Several years ago I read Tim Sanders’ book Love is the Killer App. In it, he argued that “Books are the complete thought-meal”. His point was that in a book, you get a complete argument, well-balanced and considered. Email, blogs, newspapers and even magazines are usually less complete and thus less helpful to read. Sanders recommends that you spend 80% of your learning time on books, and just 20% on magazines/web/tv/etc.

Of course, this sounds similar to the advice we’re given to eat our vegetables, do our homework, and mow the lawn–they’re all requirements to do things that we otherwise wouldn’t want to. What might we do to increase our desire to do the right thing?

Time might be an important factor. I’ve noticed that when I’m stressed or tired, I’m more attracted to eating unhealthy things–ice cream, pizza, and yes, candy. Similarly, I tend to read blogs, and reject books, mostly when I’m fatigued, especially late at night or when I’ve been working too hard. Changing my reading habits may require changing my lifestyle, and recognizing when I’m too distracted or tired to handle a big chunk of learning.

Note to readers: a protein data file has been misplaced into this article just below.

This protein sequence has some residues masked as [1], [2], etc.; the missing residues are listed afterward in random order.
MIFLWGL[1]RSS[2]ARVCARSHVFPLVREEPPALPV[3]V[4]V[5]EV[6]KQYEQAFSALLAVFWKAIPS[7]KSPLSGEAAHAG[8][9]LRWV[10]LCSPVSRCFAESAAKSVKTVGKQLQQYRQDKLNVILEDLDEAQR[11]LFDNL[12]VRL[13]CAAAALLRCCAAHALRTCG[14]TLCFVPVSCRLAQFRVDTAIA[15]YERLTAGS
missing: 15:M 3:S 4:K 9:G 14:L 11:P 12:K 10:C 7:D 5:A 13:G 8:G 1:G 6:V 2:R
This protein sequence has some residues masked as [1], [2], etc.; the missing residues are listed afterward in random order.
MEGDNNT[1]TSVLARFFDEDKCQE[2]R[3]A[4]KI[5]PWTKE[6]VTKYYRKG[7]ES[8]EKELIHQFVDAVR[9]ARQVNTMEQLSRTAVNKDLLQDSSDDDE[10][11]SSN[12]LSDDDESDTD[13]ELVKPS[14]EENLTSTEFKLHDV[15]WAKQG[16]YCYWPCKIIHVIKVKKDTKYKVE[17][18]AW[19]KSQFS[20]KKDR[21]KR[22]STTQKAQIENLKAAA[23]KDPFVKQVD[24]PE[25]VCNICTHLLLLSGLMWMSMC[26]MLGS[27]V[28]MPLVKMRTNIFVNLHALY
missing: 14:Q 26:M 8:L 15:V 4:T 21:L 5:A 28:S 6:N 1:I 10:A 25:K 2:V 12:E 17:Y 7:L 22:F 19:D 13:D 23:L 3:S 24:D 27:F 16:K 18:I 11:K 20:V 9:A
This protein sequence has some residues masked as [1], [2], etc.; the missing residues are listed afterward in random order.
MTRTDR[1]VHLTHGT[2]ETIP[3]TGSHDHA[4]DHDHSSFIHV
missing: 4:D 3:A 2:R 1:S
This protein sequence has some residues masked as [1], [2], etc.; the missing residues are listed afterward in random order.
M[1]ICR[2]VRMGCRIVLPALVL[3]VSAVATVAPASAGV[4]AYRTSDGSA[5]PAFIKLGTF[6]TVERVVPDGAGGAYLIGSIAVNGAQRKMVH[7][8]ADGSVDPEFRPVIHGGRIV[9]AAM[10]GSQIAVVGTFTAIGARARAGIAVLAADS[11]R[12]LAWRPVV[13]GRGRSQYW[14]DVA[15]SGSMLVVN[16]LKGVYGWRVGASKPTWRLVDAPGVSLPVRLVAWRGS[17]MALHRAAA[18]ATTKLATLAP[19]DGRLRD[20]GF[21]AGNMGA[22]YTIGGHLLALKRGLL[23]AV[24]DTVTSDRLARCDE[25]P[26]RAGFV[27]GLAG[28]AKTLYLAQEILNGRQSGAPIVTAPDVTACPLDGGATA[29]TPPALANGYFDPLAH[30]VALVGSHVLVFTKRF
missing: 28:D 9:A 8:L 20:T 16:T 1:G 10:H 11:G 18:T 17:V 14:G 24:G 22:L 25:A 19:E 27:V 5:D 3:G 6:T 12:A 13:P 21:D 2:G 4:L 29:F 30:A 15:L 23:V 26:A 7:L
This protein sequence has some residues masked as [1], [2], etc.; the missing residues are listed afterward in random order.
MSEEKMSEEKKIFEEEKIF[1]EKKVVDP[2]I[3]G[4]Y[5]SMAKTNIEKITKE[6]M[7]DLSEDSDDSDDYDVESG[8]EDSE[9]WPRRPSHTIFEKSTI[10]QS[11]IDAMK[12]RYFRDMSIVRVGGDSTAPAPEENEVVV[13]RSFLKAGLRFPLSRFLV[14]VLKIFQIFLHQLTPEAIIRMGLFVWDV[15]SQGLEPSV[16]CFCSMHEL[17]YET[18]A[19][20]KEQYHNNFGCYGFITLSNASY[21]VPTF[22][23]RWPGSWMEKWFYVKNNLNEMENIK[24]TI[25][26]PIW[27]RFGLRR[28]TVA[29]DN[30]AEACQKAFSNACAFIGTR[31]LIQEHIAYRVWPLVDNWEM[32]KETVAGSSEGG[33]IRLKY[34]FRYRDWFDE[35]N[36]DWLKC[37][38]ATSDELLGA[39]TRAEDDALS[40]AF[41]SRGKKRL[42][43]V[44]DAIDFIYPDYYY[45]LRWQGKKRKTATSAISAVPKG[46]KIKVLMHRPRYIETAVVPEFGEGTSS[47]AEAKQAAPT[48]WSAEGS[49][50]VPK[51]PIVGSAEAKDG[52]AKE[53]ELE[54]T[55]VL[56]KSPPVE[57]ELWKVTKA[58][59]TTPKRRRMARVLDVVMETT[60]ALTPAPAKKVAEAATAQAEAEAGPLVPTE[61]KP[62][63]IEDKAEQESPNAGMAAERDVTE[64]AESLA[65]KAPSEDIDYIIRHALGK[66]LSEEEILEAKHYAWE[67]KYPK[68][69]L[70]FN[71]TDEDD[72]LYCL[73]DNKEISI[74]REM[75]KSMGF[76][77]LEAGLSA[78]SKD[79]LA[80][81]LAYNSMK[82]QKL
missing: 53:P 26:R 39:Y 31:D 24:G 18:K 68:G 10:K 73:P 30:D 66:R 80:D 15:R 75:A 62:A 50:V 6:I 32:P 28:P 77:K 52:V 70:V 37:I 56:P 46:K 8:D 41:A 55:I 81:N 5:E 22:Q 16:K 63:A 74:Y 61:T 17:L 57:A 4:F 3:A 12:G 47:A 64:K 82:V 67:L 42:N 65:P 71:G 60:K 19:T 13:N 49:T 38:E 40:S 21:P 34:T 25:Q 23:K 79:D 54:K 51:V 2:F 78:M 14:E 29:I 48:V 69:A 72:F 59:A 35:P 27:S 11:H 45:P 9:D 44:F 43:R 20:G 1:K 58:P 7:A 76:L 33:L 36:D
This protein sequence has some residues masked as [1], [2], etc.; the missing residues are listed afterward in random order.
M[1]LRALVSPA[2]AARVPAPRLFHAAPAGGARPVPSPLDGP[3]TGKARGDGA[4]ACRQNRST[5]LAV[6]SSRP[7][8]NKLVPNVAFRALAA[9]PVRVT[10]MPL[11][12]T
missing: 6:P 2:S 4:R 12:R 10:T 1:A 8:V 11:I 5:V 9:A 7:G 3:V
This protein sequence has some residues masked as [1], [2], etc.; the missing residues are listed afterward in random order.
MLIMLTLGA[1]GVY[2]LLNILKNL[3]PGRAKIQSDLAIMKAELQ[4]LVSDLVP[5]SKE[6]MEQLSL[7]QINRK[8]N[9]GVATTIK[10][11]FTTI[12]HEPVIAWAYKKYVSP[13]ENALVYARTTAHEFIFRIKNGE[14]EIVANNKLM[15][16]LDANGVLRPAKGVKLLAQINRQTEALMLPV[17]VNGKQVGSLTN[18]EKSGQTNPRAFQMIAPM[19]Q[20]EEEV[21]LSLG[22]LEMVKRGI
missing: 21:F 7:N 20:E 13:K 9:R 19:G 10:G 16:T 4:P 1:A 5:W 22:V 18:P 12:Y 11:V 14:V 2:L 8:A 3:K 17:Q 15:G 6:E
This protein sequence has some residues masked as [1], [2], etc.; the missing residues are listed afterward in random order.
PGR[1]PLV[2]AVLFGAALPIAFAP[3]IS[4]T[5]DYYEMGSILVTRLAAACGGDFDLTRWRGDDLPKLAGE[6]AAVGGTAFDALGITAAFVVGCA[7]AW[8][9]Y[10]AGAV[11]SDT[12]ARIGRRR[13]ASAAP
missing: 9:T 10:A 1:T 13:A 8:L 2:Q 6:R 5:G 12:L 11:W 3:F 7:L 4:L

Even shifting certain activities to different times of day can help. My favorite William Blake quote alludes to this: “Think in the morning; act in the noon; read in the evening; and sleep at night”. When I follow this schedule, I’m more productive, less stressed, and tend to plan ahead and fill my “reading” time with books and longer thought experiences. In fact, I’m writing this now only because I set it aside “thought” time this morning. Morning works best for me because (once I’m out of bed) it tends to be my most energetic, clear-headed part of the day.

Focusing on big, long-term projects is a luxury that’s new to our culture–for most of history people have been forced to scramble from one small thing to another just to survive. It’s not surprising that small things then hold such appeal to us, but it’s exciting to think about what we might do with the opportunity to think bigger.